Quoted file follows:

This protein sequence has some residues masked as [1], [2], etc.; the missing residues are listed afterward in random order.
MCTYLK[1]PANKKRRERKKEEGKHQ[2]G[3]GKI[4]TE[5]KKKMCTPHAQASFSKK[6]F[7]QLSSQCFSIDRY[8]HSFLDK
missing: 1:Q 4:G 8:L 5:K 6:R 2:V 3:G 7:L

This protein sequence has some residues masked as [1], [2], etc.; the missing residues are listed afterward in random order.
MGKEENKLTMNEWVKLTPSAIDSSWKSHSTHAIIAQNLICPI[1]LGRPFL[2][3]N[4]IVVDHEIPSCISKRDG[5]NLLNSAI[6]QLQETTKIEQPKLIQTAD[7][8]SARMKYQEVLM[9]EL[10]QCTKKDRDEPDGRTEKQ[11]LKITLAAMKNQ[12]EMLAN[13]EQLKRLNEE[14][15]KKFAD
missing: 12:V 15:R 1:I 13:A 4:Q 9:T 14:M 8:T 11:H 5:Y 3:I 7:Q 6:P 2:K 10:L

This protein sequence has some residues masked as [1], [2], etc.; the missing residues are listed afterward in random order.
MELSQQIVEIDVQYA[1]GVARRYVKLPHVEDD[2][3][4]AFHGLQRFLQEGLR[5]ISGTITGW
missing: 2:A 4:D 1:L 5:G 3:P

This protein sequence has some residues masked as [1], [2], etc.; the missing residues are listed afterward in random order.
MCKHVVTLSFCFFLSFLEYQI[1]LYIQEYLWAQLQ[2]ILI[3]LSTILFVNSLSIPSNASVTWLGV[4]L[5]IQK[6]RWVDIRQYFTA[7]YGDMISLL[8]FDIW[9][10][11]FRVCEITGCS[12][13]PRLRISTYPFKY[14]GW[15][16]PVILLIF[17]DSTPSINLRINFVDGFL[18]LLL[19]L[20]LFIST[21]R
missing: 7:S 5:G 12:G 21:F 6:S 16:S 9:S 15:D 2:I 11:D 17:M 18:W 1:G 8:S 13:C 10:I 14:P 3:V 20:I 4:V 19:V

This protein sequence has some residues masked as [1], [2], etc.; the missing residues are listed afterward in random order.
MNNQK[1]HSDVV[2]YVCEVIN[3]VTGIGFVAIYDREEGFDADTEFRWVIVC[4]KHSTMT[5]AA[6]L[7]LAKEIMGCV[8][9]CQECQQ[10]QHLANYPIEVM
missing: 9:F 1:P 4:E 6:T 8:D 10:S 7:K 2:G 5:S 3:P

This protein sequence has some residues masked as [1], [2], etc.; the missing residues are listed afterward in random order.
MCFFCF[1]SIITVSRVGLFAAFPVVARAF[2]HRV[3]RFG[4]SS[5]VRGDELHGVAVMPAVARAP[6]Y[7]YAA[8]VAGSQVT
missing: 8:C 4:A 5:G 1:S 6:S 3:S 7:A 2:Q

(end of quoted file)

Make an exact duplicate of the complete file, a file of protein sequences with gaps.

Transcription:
This protein sequence has some residues masked as [1], [2], etc.; the missing residues are listed afterward in random order.
MCTYLK[1]PANKKRRERKKEEGKHQ[2]G[3]GKI[4]TE[5]KKKMCTPHAQASFSKK[6]F[7]QLSSQCFSIDRY[8]HSFLDK
missing: 1:Q 4:G 8:L 5:K 6:R 2:V 3:G 7:L

This protein sequence has some residues masked as [1], [2], etc.; the missing residues are listed afterward in random order.
MGKEENKLTMNEWVKLTPSAIDSSWKSHSTHAIIAQNLICPI[1]LGRPFL[2][3]N[4]IVVDHEIPSCISKRDG[5]NLLNSAI[6]QLQETTKIEQPKLIQTAD[7][8]SARMKYQEVLM[9]EL[10]QCTKKDRDEPDGRTEKQ[11]LKITLAAMKNQ[12]EMLAN[13]EQLKRLNEE[14][15]KKFAD
missing: 12:V 15:R 1:I 13:A 4:Q 9:T 14:M 8:T 11:H 5:Y 3:I 7:Q 6:P 2:K 10:L

This protein sequence has some residues masked as [1], [2], etc.; the missing residues are listed afterward in random order.
MELSQQIVEIDVQYA[1]GVARRYVKLPHVEDD[2][3][4]AFHGLQRFLQEGLR[5]ISGTITGW
missing: 2:A 4:D 1:L 5:G 3:P

This protein sequence has some residues masked as [1], [2], etc.; the missing residues are listed afterward in random order.
MCKHVVTLSFCFFLSFLEYQI[1]LYIQEYLWAQLQ[2]ILI[3]LSTILFVNSLSIPSNASVTWLGV[4]L[5]IQK[6]RWVDIRQYFTA[7]YGDMISLL[8]FDIW[9][10][11]FRVCEITGCS[12][13]PRLRISTYPFKY[14]GW[15][16]PVILLIF[17]DSTPSINLRINFVDGFL[18]LLL[19]L[20]LFIST[21]R
missing: 7:S 5:G 12:G 21:F 6:S 16:S 9:S 15:D 2:I 11:D 17:M 18:W 1:G 8:S 13:C 10:I 14:P 3:V 20:I 4:V 19:V

This protein sequence has some residues masked as [1], [2], etc.; the missing residues are listed afterward in random order.
MNNQK[1]HSDVV[2]YVCEVIN[3]VTGIGFVAIYDREEGFDADTEFRWVIVC[4]KHSTMT[5]AA[6]L[7]LAKEIMGCV[8][9]CQECQQ[10]QHLANYPIEVM
missing: 9:F 1:P 4:E 6:T 8:D 10:S 7:K 2:G 5:S 3:P

This protein sequence has some residues masked as [1], [2], etc.; the missing residues are listed afterward in random order.
MCFFCF[1]SIITVSRVGLFAAFPVVARAF[2]HRV[3]RFG[4]SS[5]VRGDELHGVAVMPAVARAP[6]Y[7]YAA[8]VAGSQVT
missing: 8:C 4:A 5:G 1:S 6:S 3:S 7:A 2:Q